This week the House of Representatives overwhelmingly passed the Veterans Opportunity to Work Act with more than 400 votes. The bill known as the VOW Act aims to help veterans of all eras by creating opportunities for job training and employment.
But what’s in it?
Like many bills, the VOW Act has a cool name and supporters claim that it will do great things. The truth is, we veterans have become a bit jaded when it comes to catchy titles and headlines claiming government solutions. So I asked the House VA Committee staff to break it down into simple terms.
Here are some of the highlights of what the bill would mean to veterans and servicemembers in real terms:
- Transitioning servicemembers will have better support through the Transition Assistance Program (TAP), including updated job seeking tools.
- Transitioning servicemembers will find it easier to earn certification and licensures by creating nationally standardized credentialing and licensing programs. These programs currently vary from state to state.
- Returning Guard and Reserve members will be protected from hostile work environment issues by stronger employment and re-employment policies and enforcement, under the Uniformed Services Employment and Re-employment Rights Act (USERRA).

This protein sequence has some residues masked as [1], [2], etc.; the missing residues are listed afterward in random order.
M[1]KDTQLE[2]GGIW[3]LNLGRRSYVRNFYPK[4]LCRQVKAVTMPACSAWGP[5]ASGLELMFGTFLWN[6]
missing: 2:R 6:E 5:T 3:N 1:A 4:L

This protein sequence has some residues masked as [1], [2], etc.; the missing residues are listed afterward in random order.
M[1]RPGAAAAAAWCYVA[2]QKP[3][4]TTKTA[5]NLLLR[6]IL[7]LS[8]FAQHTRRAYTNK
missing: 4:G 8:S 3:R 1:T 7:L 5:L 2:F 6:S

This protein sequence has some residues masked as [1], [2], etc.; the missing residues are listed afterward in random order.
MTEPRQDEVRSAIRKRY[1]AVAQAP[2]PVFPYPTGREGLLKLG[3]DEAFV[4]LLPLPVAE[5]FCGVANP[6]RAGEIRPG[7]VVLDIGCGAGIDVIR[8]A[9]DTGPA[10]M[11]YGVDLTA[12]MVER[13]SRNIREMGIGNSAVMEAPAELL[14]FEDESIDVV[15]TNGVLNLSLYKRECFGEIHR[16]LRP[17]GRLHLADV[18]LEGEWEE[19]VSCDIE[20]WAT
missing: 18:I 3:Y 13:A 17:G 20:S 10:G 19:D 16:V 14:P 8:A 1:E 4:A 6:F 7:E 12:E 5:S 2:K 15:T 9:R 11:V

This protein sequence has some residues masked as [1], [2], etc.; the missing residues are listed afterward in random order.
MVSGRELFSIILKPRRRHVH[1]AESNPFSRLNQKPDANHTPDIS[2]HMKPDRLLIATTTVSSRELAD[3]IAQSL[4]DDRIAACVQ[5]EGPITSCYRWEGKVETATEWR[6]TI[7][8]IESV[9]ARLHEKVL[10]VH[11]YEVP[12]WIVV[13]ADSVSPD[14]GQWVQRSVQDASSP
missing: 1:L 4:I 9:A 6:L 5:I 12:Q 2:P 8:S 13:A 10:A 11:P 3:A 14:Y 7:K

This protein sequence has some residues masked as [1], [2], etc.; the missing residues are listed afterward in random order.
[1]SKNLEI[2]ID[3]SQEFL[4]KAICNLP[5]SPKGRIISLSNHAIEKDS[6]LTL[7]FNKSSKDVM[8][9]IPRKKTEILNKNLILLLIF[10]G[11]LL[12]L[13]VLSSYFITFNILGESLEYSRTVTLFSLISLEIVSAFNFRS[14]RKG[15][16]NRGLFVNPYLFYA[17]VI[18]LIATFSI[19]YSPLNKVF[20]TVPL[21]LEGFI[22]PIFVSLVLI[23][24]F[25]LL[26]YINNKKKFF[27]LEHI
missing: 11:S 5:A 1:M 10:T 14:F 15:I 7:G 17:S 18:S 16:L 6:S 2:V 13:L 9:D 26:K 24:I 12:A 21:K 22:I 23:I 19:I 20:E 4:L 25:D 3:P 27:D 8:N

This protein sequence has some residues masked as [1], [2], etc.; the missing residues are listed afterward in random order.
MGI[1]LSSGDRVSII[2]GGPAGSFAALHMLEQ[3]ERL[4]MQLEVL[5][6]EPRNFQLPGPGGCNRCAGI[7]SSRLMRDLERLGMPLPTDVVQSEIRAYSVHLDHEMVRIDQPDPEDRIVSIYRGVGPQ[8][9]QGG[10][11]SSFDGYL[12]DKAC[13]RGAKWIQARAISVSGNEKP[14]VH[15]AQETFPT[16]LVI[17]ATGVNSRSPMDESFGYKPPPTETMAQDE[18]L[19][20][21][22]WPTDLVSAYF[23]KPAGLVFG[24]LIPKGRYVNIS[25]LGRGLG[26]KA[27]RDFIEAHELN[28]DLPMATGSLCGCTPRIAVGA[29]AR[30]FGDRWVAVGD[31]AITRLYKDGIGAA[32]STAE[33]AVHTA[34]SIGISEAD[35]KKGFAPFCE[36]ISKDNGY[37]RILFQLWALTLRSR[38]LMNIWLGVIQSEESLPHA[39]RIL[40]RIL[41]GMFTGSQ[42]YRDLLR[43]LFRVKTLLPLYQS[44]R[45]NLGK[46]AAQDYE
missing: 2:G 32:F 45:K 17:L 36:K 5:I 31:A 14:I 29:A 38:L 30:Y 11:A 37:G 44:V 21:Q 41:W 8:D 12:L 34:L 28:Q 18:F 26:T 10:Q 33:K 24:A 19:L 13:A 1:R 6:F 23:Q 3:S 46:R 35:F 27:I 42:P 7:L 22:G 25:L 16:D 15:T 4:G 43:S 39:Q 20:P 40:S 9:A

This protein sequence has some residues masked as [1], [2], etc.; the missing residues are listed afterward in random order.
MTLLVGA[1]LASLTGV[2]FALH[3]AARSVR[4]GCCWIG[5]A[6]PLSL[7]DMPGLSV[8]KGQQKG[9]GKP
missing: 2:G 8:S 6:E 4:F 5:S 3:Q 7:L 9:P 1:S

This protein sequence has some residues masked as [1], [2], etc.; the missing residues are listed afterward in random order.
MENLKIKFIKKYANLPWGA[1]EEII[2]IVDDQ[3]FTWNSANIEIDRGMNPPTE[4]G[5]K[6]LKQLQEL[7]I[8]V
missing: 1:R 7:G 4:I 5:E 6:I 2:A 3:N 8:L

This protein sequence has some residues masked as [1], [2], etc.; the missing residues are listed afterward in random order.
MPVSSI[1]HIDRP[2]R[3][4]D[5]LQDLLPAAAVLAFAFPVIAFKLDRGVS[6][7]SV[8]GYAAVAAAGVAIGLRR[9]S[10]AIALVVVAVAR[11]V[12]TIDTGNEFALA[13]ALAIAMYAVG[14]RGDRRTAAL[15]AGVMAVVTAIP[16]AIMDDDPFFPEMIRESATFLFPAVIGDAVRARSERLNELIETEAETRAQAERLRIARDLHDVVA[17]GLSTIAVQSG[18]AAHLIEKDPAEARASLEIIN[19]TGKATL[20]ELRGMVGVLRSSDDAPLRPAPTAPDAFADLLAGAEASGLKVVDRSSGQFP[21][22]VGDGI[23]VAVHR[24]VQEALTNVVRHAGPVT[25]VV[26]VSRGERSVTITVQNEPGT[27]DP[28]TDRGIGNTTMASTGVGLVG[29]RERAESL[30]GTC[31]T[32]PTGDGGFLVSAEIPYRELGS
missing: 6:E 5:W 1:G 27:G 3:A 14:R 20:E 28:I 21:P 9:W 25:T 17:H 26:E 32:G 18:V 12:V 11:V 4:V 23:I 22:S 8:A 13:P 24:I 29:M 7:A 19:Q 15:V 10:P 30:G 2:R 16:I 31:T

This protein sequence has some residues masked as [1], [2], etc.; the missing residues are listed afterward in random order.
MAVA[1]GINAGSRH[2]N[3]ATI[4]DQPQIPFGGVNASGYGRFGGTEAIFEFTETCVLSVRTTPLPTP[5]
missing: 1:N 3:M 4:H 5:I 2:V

- Veterans of past eras/conflicts (Vietnam, Desert Storm, etc) could be eligible for up to 1-year of additional Montgomery GI Bill assistance for training in high-demand job sectors.
Don't let that last bullet slip by unnoticed. It is rare these days for any new programs or laws to provide assistance to our pre-9/11 veterans. This is a very big deal for those who often feel abandoned and forgotten.
The next step is for the Senate to pass this bill. According to reports, the leadership of the Senate’s Veterans Affairs Committee has indicated it would have their support.
Read more about this bill on Military.com.